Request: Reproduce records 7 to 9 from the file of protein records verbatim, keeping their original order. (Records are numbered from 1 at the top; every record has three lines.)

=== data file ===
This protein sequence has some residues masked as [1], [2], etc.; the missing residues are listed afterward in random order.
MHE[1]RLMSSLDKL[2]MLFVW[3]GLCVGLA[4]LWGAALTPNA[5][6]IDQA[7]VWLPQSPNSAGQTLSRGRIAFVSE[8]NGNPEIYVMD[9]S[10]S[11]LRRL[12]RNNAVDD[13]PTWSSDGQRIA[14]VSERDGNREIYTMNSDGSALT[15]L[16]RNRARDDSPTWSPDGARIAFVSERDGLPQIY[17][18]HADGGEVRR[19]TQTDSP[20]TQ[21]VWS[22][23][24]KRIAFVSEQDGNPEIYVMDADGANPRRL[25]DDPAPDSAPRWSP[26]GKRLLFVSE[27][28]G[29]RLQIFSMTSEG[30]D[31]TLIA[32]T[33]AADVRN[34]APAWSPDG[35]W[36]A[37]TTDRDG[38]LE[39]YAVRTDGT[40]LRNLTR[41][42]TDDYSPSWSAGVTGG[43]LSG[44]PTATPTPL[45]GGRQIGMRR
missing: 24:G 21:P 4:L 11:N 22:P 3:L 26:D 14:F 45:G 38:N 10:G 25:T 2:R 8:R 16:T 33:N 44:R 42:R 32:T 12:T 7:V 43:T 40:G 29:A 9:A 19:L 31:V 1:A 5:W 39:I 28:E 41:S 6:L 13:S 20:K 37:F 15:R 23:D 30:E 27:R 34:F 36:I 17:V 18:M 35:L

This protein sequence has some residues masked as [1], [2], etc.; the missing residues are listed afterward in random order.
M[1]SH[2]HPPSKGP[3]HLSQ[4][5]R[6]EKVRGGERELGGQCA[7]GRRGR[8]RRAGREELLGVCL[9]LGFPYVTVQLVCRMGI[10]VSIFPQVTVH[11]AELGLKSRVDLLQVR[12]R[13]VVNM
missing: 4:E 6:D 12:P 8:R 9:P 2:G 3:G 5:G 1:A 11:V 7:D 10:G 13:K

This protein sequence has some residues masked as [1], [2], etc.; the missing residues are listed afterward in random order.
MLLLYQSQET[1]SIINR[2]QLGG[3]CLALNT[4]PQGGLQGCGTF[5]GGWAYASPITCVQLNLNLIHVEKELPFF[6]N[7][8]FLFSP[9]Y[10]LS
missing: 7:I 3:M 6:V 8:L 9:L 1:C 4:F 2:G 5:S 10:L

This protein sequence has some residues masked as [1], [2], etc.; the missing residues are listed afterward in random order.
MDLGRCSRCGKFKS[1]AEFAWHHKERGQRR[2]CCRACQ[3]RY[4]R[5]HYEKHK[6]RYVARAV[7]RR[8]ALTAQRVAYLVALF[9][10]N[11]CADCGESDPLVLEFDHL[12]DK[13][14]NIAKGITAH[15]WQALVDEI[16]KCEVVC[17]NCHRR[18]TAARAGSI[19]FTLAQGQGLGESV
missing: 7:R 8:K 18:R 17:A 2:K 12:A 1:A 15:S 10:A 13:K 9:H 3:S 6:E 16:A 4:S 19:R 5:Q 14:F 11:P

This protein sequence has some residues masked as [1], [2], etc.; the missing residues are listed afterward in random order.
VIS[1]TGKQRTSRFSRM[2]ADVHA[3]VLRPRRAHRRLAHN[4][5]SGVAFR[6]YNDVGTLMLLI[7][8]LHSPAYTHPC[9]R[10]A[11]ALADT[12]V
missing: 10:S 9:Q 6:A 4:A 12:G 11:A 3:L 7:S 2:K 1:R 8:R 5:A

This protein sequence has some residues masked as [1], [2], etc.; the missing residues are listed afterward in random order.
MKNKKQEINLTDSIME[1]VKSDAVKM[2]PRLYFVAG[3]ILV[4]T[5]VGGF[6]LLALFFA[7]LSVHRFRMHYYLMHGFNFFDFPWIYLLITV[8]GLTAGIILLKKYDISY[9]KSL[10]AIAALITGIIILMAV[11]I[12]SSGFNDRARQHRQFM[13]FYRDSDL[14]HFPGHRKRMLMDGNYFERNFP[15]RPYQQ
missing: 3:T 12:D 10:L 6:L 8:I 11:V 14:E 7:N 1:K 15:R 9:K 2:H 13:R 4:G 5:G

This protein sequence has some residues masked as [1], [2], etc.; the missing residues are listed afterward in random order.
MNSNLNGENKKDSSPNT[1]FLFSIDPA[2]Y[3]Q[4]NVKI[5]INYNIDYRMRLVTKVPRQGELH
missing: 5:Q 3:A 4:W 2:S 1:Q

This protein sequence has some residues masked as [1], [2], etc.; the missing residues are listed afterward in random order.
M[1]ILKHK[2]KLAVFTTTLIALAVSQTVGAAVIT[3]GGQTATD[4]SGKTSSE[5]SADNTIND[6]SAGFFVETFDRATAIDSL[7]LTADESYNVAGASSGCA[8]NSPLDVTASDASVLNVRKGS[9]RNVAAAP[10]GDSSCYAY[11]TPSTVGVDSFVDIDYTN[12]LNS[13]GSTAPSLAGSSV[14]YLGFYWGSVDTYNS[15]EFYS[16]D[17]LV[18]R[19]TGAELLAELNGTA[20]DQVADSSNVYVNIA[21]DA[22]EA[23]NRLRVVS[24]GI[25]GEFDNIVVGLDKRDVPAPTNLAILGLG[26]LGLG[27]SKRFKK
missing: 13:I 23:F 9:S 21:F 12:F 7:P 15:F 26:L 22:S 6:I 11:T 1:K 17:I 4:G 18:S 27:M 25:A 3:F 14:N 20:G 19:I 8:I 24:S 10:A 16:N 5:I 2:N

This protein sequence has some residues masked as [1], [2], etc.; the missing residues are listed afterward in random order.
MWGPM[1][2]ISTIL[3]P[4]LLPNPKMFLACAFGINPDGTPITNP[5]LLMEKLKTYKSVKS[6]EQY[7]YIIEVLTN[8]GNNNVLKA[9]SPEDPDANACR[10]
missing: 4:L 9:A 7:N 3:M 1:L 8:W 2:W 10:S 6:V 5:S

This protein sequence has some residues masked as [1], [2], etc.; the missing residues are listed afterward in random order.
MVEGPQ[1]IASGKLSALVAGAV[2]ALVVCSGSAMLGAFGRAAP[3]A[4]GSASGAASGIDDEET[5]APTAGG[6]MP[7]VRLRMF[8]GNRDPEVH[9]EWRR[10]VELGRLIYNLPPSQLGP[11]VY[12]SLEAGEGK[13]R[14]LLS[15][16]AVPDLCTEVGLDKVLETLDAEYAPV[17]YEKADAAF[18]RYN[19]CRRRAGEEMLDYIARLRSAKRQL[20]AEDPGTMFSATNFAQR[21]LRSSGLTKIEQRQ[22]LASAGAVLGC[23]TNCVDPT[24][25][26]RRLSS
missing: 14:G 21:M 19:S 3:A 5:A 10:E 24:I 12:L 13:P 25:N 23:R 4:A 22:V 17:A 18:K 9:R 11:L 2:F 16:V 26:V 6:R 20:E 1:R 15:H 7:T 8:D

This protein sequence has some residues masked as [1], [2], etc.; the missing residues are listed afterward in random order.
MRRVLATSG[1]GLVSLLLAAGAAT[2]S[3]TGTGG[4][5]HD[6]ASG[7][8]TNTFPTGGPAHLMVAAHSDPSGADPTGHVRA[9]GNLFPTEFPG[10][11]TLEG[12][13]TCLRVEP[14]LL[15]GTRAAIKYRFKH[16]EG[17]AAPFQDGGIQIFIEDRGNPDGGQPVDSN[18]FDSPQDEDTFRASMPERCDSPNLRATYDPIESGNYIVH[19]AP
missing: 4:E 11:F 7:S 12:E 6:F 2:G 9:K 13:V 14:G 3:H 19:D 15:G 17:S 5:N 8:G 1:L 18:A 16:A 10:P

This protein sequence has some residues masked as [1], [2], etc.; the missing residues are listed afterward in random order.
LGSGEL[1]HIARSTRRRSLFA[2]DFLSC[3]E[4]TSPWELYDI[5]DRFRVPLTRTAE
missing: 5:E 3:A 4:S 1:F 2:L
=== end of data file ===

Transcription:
This protein sequence has some residues masked as [1], [2], etc.; the missing residues are listed afterward in random order.
MNSNLNGENKKDSSPNT[1]FLFSIDPA[2]Y[3]Q[4]NVKI[5]INYNIDYRMRLVTKVPRQGELH
missing: 5:Q 3:A 4:W 2:S 1:Q

This protein sequence has some residues masked as [1], [2], etc.; the missing residues are listed afterward in random order.
M[1]ILKHK[2]KLAVFTTTLIALAVSQTVGAAVIT[3]GGQTATD[4]SGKTSSE[5]SADNTIND[6]SAGFFVETFDRATAIDSL[7]LTADESYNVAGASSGCA[8]NSPLDVTASDASVLNVRKGS[9]RNVAAAP[10]GDSSCYAY[11]TPSTVGVDSFVDIDYTN[12]LNS[13]GSTAPSLAGSSV[14]YLGFYWGSVDTYNS[15]EFYS[16]D[17]LV[18]R[19]TGAELLAELNGTA[20]DQVADSSNVYVNIA[21]DA[22]EA[23]NRLRVVS[24]GI[25]GEFDNIVVGLDKRDVPAPTNLAILGLG[26]LGLG[27]SKRFKK
missing: 13:I 23:F 9:S 21:F 12:F 7:P 15:F 26:L 22:S 6:I 11:T 1:K 17:I 4:G 18:S 27:M 25:A 3:F 14:N 20:G 19:I 8:I 24:S 10:A 16:N 5:I 2:N

This protein sequence has some residues masked as [1], [2], etc.; the missing residues are listed afterward in random order.
MWGPM[1][2]ISTIL[3]P[4]LLPNPKMFLACAFGINPDGTPITNP[5]LLMEKLKTYKSVKS[6]EQY[7]YIIEVLTN[8]GNNNVLKA[9]SPEDPDANACR[10]
missing: 4:L 9:A 7:N 3:M 1:L 8:W 2:W 10:S 6:V 5:S